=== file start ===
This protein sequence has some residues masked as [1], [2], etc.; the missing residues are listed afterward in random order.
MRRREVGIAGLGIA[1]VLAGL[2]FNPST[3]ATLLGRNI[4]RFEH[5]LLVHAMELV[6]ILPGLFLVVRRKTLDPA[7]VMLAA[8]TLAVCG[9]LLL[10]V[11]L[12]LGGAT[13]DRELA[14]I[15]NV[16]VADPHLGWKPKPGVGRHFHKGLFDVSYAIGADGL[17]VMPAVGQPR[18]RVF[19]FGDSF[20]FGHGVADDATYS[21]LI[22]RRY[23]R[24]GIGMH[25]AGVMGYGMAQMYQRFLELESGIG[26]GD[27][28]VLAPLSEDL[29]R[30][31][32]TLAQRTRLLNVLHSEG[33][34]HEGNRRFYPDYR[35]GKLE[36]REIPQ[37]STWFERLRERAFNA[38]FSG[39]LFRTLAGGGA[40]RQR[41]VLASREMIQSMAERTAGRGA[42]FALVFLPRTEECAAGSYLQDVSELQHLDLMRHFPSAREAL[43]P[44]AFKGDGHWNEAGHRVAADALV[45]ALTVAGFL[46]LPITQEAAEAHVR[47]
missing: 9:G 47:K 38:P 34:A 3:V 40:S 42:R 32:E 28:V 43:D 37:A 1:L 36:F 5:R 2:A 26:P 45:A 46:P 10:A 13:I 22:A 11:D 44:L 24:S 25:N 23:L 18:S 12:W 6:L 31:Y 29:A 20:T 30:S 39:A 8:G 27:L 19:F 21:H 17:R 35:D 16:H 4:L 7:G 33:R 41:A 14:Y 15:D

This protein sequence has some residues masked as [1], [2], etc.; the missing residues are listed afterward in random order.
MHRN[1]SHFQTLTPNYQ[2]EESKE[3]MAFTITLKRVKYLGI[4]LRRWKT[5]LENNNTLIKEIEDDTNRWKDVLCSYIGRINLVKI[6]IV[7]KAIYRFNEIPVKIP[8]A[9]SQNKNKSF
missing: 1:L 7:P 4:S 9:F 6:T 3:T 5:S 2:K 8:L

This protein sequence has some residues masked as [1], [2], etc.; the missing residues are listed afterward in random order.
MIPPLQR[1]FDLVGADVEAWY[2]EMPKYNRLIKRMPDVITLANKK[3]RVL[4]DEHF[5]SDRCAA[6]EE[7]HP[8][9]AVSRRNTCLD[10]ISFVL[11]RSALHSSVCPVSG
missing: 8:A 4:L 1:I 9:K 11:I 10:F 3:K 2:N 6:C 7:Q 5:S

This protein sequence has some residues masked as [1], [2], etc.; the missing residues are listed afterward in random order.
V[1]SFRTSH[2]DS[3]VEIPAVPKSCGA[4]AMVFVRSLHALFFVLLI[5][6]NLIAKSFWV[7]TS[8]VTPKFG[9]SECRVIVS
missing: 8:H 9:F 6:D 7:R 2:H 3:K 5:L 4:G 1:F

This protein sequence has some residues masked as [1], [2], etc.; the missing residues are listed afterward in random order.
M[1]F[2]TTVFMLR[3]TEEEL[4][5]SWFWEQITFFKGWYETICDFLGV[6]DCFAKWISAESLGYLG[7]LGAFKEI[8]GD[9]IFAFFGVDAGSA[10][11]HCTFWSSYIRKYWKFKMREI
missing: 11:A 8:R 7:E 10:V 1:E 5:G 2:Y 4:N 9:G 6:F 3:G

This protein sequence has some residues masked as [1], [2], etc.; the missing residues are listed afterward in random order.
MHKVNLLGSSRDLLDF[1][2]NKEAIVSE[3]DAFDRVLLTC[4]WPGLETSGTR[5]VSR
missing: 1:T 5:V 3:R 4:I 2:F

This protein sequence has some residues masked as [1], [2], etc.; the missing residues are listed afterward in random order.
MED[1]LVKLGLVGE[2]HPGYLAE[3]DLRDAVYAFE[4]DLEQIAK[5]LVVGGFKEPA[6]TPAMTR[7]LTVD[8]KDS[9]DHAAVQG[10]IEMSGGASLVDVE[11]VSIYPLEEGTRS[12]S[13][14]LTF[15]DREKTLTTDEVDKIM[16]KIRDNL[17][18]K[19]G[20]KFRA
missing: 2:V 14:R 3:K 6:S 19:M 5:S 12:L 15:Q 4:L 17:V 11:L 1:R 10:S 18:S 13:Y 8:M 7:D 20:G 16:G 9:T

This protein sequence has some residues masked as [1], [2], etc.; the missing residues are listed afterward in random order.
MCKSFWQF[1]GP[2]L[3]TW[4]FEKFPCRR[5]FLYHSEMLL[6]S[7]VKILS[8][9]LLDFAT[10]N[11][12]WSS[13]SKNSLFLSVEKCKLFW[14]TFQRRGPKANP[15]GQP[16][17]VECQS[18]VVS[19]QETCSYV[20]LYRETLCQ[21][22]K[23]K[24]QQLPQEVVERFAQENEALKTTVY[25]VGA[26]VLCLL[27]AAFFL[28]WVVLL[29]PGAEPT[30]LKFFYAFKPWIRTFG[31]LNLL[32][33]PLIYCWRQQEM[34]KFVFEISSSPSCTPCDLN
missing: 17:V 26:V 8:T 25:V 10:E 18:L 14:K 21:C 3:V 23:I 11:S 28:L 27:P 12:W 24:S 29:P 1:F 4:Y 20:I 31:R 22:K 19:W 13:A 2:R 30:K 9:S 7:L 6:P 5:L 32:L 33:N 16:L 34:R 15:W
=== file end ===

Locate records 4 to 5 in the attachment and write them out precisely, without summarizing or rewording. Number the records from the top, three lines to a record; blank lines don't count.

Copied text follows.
This protein sequence has some residues masked as [1], [2], etc.; the missing residues are listed afterward in random order.
V[1]SFRTSH[2]DS[3]VEIPAVPKSCGA[4]AMVFVRSLHALFFVLLI[5][6]NLIAKSFWV[7]TS[8]VTPKFG[9]SECRVIVS
missing: 8:H 9:F 6:D 7:R 2:H 3:K 5:L 4:G 1:F

This protein sequence has some residues masked as [1], [2], etc.; the missing residues are listed afterward in random order.
M[1]F[2]TTVFMLR[3]TEEEL[4][5]SWFWEQITFFKGWYETICDFLGV[6]DCFAKWISAESLGYLG[7]LGAFKEI[8]GD[9]IFAFFGVDAGSA[10][11]HCTFWSSYIRKYWKFKMREI
missing: 11:A 8:R 7:E 10:V 1:E 5:G 2:Y 4:N 9:G 6:F 3:G